Slater and Gordon challenged this assertion, arguing that the relevant dominant purpose test had not been satisfied.

In his decision Justice Jonathan Beach had problems with the Optus characterisation of the basis of the report.  In particular, he thought that the fact that Optus referred to the Deloitte report in an October 2022 media release was “a real problem” for Optus’s case that the predominant purpose for the report was legal advice. That media release included comments from Optus’s chief executive, Kelly Bayer Rosmarin, who said she had recommended the review to the board, on the basis that it would “help ensure we understand how it occurred and how we can prevent it from occurring again”. “It will help inform the response to the incident for Optus,” Rosmarin was quoted as saying in the statement. “This may also help others in the private and public sector where sensitive data is held and risk of cyberattack exists.”

This is problematic as the release did not say the report was recommended by a lawyer or that it was for the purpose of legal advice.

The judge said: “Clearly, they had multiple purposes in procuring the review and report by Deloitte, one of which was a privileged purpose. But I am not satisfied that the latter satisfies the requisite dominant purpose test.”

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Role of the general counsel

Optus relied on the state of mind of general counsel and company secretary Nicholes Kusalic, who had considered that there was a high likelihood of a class action and determined there would be a “range of potential regulatory and legal actions” from the outset of the cyber attack. Mr Kusalic formed the view an investigation would be needed to assess legal risk and considered it “highly desirable” that this be done by an external third party “as he was not sure of the capacity within Optus to carry out such a detailed and complex investigation”.

International law firm Ashursts was engaged to provide legal advice and support regarding the breach.

According to evidence from Optus, Mr Kusalic and Optus management wanted an external investigation to assist Ashurts and the legal team on the various and complex legal matters surrounding the cyber-attack, including Otpus’ obligations under the Privacy Act and the Telecommunications Act. From there, Deloitte was engaged.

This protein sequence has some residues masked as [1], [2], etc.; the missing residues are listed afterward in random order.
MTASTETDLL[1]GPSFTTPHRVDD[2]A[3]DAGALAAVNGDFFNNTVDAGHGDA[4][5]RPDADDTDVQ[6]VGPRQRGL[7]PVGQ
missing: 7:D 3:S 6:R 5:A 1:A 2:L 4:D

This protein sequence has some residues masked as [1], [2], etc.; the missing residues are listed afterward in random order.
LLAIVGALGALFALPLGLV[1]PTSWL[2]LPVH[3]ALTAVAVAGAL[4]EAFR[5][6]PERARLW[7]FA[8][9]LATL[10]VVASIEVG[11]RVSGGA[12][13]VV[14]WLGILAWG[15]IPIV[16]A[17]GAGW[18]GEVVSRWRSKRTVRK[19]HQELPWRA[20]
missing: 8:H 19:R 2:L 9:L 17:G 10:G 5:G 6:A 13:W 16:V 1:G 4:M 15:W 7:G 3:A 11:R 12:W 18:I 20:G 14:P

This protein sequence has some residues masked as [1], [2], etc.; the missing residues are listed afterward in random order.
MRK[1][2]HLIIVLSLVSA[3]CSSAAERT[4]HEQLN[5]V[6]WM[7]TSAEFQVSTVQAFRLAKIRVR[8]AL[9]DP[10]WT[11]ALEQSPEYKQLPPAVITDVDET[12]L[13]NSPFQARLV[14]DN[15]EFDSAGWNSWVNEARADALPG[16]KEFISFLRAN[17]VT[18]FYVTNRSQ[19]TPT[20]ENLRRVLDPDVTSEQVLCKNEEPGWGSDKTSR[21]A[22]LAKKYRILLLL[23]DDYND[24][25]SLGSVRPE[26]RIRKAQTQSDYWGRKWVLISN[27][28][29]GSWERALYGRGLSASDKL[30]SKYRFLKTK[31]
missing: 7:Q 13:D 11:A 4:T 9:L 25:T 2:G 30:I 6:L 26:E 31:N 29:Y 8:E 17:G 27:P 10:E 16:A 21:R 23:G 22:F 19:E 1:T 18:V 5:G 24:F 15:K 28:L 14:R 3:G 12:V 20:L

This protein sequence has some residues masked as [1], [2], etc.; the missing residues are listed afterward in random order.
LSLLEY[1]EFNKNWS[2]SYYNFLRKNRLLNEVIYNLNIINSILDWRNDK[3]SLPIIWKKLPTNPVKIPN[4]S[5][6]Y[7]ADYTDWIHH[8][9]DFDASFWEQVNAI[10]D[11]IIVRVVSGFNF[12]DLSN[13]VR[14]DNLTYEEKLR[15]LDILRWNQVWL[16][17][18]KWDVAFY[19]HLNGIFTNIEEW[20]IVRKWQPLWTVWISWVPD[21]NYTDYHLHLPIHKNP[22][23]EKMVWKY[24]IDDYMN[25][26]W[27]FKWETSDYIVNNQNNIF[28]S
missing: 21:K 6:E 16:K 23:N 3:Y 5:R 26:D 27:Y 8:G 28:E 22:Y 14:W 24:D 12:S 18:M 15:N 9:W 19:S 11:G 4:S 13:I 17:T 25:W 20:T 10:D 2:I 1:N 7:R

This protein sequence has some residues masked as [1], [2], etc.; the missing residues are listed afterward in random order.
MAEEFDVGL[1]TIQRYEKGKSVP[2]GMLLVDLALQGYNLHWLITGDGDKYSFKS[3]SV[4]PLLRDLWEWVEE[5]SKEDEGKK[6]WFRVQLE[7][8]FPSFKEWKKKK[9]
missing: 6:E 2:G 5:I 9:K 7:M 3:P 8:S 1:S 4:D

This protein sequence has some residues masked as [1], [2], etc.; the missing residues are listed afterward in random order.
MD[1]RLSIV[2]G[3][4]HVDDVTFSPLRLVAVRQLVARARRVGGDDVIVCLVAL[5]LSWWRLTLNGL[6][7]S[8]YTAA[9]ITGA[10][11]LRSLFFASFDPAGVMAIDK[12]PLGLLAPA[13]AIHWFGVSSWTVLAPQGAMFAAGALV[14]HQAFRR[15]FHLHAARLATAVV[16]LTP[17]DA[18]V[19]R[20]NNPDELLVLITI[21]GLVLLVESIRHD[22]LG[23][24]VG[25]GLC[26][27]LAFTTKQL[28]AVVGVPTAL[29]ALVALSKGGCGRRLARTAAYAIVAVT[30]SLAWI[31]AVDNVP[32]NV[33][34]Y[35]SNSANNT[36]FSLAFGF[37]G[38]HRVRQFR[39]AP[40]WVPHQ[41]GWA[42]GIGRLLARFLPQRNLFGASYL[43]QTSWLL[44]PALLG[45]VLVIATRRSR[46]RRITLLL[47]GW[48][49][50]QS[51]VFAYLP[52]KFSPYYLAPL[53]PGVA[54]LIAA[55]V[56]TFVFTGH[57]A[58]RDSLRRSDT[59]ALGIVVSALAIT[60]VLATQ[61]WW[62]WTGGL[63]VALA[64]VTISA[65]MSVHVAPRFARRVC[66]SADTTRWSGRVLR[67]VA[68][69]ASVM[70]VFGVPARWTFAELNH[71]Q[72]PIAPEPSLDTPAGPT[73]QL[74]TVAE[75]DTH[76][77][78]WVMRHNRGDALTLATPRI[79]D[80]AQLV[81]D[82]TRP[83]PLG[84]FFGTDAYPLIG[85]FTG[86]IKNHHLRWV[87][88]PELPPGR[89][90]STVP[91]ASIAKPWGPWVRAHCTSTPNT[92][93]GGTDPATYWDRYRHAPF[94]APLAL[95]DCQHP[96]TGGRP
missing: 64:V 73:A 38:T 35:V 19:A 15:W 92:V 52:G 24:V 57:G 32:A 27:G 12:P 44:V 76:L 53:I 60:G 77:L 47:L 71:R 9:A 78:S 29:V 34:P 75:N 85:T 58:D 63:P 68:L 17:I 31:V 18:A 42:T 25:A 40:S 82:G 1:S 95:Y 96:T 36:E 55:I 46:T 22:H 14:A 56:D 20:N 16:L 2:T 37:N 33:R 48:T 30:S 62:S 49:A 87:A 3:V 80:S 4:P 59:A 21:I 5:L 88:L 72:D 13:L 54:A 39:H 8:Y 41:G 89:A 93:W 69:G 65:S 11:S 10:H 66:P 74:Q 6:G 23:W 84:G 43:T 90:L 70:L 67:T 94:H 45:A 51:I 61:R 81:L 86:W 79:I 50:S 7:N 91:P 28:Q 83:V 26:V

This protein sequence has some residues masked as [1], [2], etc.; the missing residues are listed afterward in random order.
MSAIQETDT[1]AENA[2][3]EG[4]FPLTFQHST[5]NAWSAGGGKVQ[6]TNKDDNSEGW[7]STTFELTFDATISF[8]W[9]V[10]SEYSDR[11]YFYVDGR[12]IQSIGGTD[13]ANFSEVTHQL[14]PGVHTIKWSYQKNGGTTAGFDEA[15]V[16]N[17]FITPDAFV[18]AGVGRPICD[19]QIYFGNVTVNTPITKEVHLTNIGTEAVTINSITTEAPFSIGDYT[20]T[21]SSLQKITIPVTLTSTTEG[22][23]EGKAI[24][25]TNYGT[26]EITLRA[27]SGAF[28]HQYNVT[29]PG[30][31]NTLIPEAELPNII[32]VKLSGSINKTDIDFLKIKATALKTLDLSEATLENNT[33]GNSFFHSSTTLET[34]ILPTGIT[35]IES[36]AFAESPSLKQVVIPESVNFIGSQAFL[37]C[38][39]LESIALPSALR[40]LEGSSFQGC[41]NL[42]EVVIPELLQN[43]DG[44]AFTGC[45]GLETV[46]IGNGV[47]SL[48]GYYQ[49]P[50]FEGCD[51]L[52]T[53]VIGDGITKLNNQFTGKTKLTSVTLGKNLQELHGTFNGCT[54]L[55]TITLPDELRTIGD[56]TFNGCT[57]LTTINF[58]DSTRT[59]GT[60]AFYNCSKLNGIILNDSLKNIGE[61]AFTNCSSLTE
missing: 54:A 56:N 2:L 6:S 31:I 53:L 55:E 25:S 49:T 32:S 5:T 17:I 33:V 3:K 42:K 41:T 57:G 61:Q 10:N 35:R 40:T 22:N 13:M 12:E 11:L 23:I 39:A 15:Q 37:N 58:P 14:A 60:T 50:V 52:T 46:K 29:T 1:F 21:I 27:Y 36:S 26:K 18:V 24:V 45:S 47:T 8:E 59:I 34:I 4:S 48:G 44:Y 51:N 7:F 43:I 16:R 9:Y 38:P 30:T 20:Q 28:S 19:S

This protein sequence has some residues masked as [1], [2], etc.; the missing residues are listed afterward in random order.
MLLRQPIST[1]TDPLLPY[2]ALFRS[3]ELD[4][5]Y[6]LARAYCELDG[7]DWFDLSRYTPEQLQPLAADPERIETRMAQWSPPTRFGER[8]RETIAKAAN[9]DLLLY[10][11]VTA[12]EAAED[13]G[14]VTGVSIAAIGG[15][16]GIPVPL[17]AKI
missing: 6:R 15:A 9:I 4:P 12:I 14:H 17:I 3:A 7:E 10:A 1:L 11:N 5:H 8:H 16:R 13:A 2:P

It seems that Mr Kusalic may not have been a great witness. Justice Beach found that Mr Kusalic had a “vagueness in how [he] expressed himself” and identified “various problematic aspects”. This included it being unclear whether Mr Kusalic was acting “in a general counsel capacity, a company secretary capacity, or some hybrid capacity”, and his involvement in the investigation.

The court noted that Optus would have it that it was Mr Kusalic’s state of mind or intention which was the relevant mind to consider (and thus negating comments by the CEO in the media release). However, the court reject this, stating that Optus’ argument would distort the analysis. While the court considered Mr Kusalic’s intention to be relevant, his state of mind and conduct were only one part of the analysis.  In particular, the states of mind of the CEO and the other board members were, on the evidence, highly relevant.

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What happens now?

Ultimately, while Optus argued the principal reason for the report was to assist Ashurst in providing it with legal advice, Justice Beach found it was also for the purpose of identifying the root cause of the cyber attack and reviewing Optus’ management of cyber-related risks. And so the claim of protection from non-disclosure based on legal professional privilege failed.

However, although not protected from disclosure by legal professional privilege, the report will not be made public unless it is used as evidence in the case – should it proceed – and Optus does not seek to prevent its public release.

We will continue to watch with interest as the data breach litigation unfolds.